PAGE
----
After lunch at Pandeli, we went down the stairs to see and smell the Spice Bazaar. The Spice Bazaar (Turkish: Mısır Çarşısı, meaning Egyptian Bazaar) in Istanbul, Turkey is one of the largest bazaars in the city. Located in the Eminönü quarter of the Fatih district, it is the second largest covered shopping complex after the Grand Bazaar. There are several documents suggesting the name of the bazaar was first “New Bazaar”. The building was endowed to the foundation of the New Mosque, and got its name “Egyptian Bazaar” because it was built with the revenues from the Ottoman eyalet of Egypt in 1660. The building itself is part of the külliye (complex) of the New Mosque. The revenues obtained from the rented shops inside the bazaar building were used for the upkeep of the mosque.
Spice Bazaar has a total of 85 shops selling spices, jewelry, souvenirs, dried fruits-nuts and sweets. The opening hours are 9:00 am to 7:00 PM during weekdays and Saturday; from 10:00 am to 6:00 pm on Sundays. Spice Bazaar is closed during religious and public holidays. The market officially opened in 1664, around 70 years after its construction began. Its distinguishing features include its stone walls and floors, as well as its ornate domes and L-shaped design. It is also the second-largest bazaar in Istanbul, consisting of 88 chambers, 21 of which sell gold and copper, 10 sell gifts and luxury goods, four sell clothing, and the remaining 53 sell herbs, spices, nuts, condiments, cheeses, sausages, dried fruits, jams and dried vegetables, which are a specialty of the market. The market also sells beauty products made from natural ingredients, such as henna, natural sponges, oils and rosewater. Moreover, there are many powders that were traditionally used in Turkish baths as a means of purifying the skin and looking after it.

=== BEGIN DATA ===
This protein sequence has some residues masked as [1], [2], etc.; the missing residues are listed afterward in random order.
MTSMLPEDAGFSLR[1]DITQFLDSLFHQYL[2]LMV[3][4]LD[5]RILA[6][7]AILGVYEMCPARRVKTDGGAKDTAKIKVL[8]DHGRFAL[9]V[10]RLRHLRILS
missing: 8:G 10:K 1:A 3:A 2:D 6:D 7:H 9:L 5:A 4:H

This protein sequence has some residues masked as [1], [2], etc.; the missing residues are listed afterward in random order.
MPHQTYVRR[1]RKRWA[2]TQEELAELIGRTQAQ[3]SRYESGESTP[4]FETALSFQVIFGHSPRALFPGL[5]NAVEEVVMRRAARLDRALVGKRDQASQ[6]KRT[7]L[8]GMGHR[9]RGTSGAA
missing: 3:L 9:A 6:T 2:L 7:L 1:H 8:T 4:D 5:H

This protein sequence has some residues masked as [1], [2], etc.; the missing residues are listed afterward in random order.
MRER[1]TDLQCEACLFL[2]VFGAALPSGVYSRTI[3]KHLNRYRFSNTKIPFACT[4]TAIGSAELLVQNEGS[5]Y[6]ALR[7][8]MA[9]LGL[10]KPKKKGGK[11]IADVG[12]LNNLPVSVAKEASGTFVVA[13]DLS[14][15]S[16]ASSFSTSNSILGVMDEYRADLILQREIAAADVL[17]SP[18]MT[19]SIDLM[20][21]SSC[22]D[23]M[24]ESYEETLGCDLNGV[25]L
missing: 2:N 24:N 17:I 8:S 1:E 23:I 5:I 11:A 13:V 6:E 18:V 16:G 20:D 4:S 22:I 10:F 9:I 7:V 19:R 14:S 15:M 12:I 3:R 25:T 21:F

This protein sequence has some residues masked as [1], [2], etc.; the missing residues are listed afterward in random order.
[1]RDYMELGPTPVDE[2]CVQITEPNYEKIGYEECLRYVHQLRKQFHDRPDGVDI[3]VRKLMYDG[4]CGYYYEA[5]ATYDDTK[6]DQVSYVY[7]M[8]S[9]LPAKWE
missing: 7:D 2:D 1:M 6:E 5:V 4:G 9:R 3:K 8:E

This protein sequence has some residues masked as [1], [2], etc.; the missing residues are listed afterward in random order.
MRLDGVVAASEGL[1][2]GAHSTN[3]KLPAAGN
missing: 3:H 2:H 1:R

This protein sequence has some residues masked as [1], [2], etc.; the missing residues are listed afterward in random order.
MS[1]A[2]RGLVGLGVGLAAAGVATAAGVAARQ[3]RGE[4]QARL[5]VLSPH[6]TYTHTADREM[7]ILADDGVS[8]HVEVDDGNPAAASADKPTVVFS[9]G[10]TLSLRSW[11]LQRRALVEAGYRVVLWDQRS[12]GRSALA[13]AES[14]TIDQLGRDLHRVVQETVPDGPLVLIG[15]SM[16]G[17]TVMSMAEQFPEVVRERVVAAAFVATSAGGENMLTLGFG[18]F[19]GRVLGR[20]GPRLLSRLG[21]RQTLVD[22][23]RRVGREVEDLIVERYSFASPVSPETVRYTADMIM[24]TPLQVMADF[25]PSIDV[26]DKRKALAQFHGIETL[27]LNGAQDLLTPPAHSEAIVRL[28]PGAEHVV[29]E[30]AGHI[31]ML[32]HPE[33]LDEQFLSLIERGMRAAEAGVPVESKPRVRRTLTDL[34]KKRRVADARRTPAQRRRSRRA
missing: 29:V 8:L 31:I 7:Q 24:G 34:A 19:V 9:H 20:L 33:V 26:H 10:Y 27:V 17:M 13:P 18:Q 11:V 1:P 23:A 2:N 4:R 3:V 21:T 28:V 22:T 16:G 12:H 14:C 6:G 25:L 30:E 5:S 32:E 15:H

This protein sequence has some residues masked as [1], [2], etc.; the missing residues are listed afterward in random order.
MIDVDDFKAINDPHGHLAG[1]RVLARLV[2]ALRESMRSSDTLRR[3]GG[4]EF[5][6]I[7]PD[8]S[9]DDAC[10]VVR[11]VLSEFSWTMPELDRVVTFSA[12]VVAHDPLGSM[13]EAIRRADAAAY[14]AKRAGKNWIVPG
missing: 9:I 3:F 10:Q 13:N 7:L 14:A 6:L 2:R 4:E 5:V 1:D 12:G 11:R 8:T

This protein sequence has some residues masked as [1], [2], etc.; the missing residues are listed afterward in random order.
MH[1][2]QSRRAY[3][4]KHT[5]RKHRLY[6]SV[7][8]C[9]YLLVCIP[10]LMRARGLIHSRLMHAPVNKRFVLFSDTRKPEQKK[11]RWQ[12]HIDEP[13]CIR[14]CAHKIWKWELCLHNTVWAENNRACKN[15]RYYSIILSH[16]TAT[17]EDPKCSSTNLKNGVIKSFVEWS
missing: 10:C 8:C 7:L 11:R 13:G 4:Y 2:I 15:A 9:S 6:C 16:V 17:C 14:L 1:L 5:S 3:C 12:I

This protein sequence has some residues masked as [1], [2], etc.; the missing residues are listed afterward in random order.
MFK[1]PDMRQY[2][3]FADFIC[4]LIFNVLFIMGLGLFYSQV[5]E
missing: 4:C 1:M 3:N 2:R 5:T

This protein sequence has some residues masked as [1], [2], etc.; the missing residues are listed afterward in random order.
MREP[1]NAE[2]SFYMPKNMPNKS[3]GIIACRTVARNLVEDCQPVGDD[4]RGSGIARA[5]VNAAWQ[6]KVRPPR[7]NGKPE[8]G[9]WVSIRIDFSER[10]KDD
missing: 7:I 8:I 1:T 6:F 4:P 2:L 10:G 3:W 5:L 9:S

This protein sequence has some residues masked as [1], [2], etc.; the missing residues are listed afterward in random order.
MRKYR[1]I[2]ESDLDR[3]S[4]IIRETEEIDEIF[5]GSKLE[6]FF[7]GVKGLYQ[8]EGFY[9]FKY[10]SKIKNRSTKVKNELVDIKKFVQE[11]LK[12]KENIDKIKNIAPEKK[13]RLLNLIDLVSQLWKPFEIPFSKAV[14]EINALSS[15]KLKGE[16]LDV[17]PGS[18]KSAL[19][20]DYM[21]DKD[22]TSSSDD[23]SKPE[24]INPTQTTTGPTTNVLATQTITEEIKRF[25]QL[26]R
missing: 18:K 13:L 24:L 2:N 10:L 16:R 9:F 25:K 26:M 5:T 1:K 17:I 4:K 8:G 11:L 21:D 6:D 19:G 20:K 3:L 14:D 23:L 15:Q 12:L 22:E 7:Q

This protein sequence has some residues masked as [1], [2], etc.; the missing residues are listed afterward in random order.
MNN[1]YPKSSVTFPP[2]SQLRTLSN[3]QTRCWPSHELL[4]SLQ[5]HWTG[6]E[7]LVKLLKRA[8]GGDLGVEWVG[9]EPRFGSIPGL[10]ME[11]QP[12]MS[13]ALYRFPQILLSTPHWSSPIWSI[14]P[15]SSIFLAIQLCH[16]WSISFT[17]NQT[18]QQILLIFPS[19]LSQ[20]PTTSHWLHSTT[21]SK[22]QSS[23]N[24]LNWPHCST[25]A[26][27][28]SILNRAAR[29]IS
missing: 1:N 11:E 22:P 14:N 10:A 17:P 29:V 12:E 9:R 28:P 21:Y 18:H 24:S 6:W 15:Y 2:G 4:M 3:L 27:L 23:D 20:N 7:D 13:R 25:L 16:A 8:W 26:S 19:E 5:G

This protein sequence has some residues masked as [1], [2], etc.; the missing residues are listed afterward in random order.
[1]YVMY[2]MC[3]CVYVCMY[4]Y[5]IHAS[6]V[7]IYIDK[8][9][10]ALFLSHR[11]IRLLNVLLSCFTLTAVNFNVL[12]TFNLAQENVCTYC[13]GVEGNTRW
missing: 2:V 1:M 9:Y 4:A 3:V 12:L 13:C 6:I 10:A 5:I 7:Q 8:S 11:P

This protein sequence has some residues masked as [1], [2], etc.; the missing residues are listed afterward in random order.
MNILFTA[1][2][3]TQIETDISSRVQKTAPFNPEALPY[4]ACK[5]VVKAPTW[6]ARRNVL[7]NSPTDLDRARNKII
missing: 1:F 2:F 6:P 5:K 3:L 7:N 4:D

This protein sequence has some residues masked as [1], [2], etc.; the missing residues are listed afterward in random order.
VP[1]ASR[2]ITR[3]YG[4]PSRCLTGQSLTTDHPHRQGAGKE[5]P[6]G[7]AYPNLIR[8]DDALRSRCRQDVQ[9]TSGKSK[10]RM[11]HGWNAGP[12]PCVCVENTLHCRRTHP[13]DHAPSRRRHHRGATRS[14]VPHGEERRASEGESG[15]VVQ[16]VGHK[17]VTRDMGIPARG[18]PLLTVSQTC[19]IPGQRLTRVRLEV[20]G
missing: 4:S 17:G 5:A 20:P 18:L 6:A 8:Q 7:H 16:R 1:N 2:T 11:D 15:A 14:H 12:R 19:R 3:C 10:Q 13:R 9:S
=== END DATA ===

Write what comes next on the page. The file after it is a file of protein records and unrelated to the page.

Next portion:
It is mind-boggling to think that life and trade have been bustling under the high domed roof of the Istanbul Spice Market for the past 350 years. A few centuries ago it was a marketplace for goods brought from Egypt (hence the other name of the market – Egyptian Bazaar) that included spices, medicinal herbs, aromatic incenses, fragrant essential oils and of course rose water. With the possibly the same range that dragged merchants of the Western world to buy goods imported from the East back it still attracts city visitors looking for Iranian saffron, Indian curry, Chinese flower tea, Turkish Delight and Russian caviar. Foreigners coming to buy foreign goods, that’s what the Istanbul Spice Market has always been about.
Istanbul Spice Market: http://www.deliciousistanbul.com/blog/2011/03/24/istanbul-spice-market/
FX Cuisine: http://fxcuisine.com/?Display=77